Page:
Thursday, February 27, 2014

Here's to financing Kenyan farmers!

Four fourth-year University of Nairobi students pursuing Computer Science have embarked on linking farmers with financiers.
While there has been a vigorous campaign in the last two decades to get Kenyan youths back to the farms, the quartet has taken a more unconventional approach on the matter.
James Kimani, Caroline Muteti, Rita Kimani and Peris Nyaboe have created an online solution that not only profiles farmers and the type of farming they do but also allows them to connect with youths and group investors.
Their platform, Farmdrive, helps to connect individuals interested in farming — and who while finding agriculture profitable have no time for the venture — with farmers looking for money to expand their activities.
“It all started with a regional competition which placed a call through the different technology hubs in the region for agricultural startups that could address the challenge of lack of information which most farmers face, or come up with ways to boost their access (to information) through use of technology,” said Ms Kimani.
The challenge
The classmates got interested in the challenge when the Computing for Development (C4D) lab housed at the university urged students pursuing technology courses to take part in the competition.
During a brainstorming session, the four noted that there were several tools created to enhance information sharing and communication between farmers and extension workers and chose to focus on ways of making it easier for farmers to get finances.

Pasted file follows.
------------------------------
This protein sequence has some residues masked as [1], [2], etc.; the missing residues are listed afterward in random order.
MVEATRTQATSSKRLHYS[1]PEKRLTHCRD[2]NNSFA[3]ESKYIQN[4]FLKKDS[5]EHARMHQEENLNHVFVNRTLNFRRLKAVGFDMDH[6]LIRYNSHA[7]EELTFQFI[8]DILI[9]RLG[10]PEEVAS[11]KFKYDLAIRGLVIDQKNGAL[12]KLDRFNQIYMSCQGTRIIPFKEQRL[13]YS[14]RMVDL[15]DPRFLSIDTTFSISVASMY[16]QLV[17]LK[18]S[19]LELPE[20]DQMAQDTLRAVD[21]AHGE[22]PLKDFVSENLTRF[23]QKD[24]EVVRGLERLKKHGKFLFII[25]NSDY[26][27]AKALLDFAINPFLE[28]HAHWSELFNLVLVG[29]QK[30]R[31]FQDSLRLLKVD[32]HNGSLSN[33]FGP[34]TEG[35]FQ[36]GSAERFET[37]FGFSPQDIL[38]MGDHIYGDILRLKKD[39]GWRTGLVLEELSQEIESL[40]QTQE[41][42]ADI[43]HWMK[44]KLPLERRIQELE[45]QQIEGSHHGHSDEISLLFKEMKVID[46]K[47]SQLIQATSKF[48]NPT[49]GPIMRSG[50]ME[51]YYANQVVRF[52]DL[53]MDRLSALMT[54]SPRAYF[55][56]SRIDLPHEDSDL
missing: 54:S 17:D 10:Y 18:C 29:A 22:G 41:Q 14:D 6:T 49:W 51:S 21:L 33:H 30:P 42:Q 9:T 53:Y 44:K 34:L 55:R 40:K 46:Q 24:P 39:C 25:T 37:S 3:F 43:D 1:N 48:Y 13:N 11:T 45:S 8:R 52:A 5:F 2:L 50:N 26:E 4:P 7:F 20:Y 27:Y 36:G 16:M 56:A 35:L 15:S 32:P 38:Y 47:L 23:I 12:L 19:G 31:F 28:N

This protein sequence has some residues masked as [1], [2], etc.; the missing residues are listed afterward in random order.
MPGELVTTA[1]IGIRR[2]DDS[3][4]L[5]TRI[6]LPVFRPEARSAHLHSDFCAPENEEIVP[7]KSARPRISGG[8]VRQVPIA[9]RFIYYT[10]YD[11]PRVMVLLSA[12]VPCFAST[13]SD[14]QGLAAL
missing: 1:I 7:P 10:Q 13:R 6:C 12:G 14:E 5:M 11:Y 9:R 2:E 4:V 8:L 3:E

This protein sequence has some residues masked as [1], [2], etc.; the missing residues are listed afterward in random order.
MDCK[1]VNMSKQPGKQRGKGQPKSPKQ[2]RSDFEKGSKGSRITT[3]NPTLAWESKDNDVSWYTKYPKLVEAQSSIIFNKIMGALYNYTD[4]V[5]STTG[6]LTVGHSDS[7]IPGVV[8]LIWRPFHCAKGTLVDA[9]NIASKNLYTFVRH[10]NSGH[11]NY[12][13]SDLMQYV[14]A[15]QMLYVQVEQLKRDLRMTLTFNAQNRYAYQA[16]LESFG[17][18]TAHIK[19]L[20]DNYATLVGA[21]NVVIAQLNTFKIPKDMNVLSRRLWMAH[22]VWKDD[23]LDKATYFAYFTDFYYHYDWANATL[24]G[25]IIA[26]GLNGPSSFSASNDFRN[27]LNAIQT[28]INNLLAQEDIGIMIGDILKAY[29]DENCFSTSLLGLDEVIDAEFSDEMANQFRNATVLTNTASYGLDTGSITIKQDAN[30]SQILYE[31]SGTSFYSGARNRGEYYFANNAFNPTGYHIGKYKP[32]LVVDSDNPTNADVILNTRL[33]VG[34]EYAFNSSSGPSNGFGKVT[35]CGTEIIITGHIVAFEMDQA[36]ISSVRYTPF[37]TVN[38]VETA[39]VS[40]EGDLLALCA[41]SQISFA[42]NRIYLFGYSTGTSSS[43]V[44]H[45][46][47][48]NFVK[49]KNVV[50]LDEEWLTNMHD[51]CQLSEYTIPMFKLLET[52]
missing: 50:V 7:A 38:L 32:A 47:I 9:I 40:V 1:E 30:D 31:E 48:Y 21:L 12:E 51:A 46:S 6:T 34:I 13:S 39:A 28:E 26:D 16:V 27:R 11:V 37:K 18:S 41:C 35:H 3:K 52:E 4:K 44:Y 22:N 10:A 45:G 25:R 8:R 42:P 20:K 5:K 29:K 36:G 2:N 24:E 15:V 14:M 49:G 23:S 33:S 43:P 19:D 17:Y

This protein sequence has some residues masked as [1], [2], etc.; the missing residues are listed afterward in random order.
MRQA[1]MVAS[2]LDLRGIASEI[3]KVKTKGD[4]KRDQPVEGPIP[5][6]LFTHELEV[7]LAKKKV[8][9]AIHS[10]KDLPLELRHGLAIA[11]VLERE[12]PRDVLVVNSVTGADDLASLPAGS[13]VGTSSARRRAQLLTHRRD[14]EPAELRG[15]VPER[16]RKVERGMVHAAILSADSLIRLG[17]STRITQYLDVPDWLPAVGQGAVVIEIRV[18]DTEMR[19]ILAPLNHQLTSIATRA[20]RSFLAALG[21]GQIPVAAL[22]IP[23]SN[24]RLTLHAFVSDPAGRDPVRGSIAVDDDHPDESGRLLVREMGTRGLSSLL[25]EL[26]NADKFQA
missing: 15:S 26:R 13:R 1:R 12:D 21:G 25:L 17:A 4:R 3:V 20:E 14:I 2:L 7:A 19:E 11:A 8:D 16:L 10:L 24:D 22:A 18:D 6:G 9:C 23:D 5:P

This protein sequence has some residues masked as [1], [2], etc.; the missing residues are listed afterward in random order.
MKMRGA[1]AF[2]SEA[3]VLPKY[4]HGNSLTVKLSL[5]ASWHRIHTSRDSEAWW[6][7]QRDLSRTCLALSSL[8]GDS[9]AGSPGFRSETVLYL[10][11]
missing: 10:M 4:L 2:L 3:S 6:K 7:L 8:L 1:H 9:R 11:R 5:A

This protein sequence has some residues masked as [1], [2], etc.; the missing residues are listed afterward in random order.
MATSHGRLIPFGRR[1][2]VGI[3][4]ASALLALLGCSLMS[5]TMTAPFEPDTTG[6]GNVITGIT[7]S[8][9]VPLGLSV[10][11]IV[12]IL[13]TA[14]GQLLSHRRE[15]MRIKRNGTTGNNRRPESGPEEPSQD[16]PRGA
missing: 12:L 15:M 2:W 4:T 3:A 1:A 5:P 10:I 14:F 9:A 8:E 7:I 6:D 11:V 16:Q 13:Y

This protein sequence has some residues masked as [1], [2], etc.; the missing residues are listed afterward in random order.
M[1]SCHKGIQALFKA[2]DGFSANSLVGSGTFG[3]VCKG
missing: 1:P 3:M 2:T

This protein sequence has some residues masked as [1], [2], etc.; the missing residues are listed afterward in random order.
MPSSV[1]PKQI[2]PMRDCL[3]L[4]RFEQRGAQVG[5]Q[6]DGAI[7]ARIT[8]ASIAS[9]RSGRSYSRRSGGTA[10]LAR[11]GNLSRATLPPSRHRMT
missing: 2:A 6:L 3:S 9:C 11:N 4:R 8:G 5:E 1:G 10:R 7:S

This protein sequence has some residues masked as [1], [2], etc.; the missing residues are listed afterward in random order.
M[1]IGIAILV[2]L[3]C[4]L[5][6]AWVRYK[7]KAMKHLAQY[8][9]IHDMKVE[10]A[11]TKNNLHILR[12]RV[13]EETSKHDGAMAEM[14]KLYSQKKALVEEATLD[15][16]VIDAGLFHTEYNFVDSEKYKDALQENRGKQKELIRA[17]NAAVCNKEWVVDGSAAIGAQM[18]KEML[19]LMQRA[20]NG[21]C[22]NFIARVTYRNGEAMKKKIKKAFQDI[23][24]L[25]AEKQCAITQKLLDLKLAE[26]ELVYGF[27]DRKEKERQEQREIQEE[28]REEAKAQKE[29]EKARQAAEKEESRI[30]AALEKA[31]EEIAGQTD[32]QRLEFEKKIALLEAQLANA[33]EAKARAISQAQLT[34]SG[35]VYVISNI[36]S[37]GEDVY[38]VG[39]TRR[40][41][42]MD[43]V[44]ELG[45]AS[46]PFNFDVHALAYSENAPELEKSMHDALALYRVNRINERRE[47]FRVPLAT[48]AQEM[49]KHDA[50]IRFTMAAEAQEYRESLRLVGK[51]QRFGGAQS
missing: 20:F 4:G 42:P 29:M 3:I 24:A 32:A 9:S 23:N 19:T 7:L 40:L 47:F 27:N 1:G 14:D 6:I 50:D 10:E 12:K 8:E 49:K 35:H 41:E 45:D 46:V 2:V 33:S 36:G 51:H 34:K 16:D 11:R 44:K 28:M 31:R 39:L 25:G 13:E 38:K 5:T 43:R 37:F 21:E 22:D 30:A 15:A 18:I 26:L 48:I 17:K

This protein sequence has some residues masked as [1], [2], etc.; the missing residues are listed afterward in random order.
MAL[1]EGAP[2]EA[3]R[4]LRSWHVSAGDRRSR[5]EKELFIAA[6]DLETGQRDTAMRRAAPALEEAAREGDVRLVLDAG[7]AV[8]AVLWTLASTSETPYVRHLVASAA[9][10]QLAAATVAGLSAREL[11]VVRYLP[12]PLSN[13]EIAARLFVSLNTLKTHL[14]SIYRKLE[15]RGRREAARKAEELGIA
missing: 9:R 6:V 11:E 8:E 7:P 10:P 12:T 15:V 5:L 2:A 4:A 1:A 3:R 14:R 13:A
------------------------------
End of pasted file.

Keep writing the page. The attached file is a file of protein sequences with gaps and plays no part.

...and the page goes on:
“We all study computer science but we have our specialities which we are using to create synergy. What we are trying to do is revolutionise how farmers get access to financial services in the country,” said Mr Kimani.
Farmers can to feed their revenue and expense information in the Farmdrive application and be able to get a graphical representation of whether or not their agricultural venture has good returns or is a money drain.
“As they continue to do so they are able to build their farm profile within the system and we can analyse how their farming is doing, creating a portfolio of creditworthiness for potential investors,” he said.
Their research on information and finance access by farmers was carried out in Kikuyu, Thika and Kiambu.
The four members of Farmdrive who are keen on linking  farmers to individual financiers

“Most of the farmers we talked to hardly kept records on how much they were investing in their farms and did not track productivity. Farmers who had some form of recording systems said that accessing money from banks and microfinance institutions was too bureaucratic,” Ms Nyaboe said.
“At the same time,” Ms Kimani added, “We had also done research on individuals who were passionate about farming and who had funds to invest in farming but either did not have land or time to do it.”
Although loans are awarded to individual farmers, they are expected to form small groups of five on the platform in order to act as a verification tool and reduce defaulting.
This innovative idea saw them through to the recent Agrihackathon championship in Kigali. While Farmdrive did not make it to the top three innovations, the four were able to network and pitch their ideas to an array of venture capitalists and investors some of who are seeking to invest in their platform.
“The simple bookkeeping application that we had conceived six months ago is not what it is right now. It has undergone several coding and other verification systems to make it simpler and user friendly to farmers. We keep on improving the application,” said Ms Kimani.